Home / Industry / Manufacturing /  Empty plastic bottles go from trash to hot commodity

Spot prices for recycled PET have skyrocketed this year. A shortage will make consumer brands’ sustainable packaging pledges more expensive to meet.

The used plastic bottles best known for clogging the world’s oceans are in surprisingly short supply, as consumer brands compete to meet recycling targets.

Spot prices for recycled PET flakes that are made from plastic-bottle waste have almost doubled in Europe since the beginning of the year, data from S&P Global Platts shows. Prices have also increased in the U.S., where environmental rules on packaging are less strict, but not by as much. The cost of food-grade recycled PET has hit $1 a pound, up from around 64 cents before the pandemic, according to the National Association for PET Container Resources (NAPCOR).

Underpinning the surge is skyrocketing demand for recycled plastic from household-name brands that have set voluntary targets to reduce the amount of oil-intensive virgin plastic they use in their packaging. Nestlé, the world’s biggest food company, wants to cut its use of virgin plastic by one-third by 2025. Coca-Cola wants to be using at least 50% recycled material by the end of the decade.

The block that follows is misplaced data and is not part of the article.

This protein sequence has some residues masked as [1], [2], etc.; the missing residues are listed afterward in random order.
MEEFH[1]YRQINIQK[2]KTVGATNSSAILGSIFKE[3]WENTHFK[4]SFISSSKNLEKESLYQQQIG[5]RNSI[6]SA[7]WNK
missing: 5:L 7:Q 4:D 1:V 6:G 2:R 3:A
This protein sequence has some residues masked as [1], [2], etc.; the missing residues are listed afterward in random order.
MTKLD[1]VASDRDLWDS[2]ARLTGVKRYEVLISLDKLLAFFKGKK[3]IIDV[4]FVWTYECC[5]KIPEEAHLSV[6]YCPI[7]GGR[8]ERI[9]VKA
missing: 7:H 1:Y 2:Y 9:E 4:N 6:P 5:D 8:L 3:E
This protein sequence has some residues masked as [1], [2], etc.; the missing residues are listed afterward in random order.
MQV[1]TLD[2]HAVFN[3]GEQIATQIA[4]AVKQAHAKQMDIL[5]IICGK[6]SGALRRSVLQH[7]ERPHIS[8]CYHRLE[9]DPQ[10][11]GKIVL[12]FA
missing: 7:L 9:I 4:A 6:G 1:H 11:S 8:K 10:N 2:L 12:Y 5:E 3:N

They face stiff competition for resources from other industries. Plastic bottles have been recycled into things such as carpets and takeaway food cartons for years. Now clothing brands are also vying for them. The fashion industry hasn’t yet figured out how to recycle plastic-based garments such as polyester into new clothing at scale, so relies on bottle waste generated by soft-drinks giants to make the fabrics it needs for new sustainable clothing collections.

Tightening environmental laws mean the crunch will probably intensify. By 2025, companies in the European Union will have to use 25% recycled content in new PET drink bottles and minimum quotas are due to be announced for other types of packaging. Only around 5% of packaging in Europe is composed of recycled materials, according to KPMG.

In the U.S., California and Washington State have passed mandatory recycled content quotas for certain types of plastic packaging. Recycled PET became more expensive than virgin PET around 18 months ago and is now priced at a 20% premium as demand increases, according to NAPCOR.

American consumer brands may find it especially tricky to meet their targets. The infrastructure needed to collect plastic waste is less developed in the U.S., where the recycling rate for PET bottles averages around 30%. That compares with 64% in Europe, according to an estimate by the Independent Commodity Intelligence Services. Major investment in household collection and recycling facilities will be needed to improve these rates.

Big plastics manufacturers could benefit from higher prices, but also need to offer recycled products to offset lower demand for virgin material in future. Indorama Ventures, the world’s biggest producer of PET, plans to recycle 50 billion PET bottles every year by 2025. Shares in the Bangkok-based company have increased 70% over the past 12 months.

An expensive battle for scarce supplies of recycled plastic is looming. The big companies being drawn into it are above all trying to cut their carbon footprints, but an additional environmental benefit could be cleaner oceans.

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